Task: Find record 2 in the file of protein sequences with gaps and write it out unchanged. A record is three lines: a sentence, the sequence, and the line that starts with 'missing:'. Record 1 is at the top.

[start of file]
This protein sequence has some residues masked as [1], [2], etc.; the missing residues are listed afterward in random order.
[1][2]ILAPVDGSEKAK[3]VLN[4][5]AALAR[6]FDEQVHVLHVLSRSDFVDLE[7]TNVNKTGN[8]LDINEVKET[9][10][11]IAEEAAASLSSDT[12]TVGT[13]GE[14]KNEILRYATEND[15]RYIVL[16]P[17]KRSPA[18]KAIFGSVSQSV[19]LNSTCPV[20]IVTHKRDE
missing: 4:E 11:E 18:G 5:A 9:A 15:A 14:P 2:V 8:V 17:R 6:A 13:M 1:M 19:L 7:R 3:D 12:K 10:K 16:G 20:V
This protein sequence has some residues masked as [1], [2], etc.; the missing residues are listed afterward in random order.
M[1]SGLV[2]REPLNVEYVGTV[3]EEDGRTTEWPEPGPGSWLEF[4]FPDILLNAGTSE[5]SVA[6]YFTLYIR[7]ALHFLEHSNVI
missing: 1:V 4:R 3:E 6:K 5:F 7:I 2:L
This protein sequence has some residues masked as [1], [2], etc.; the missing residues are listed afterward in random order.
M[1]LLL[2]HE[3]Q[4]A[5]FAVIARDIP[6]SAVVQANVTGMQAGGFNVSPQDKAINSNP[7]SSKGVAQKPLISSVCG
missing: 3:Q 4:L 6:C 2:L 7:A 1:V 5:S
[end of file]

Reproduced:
This protein sequence has some residues masked as [1], [2], etc.; the missing residues are listed afterward in random order.
M[1]SGLV[2]REPLNVEYVGTV[3]EEDGRTTEWPEPGPGSWLEF[4]FPDILLNAGTSE[5]SVA[6]YFTLYIR[7]ALHFLEHSNVI
missing: 1:V 4:R 3:E 6:K 5:F 7:I 2:L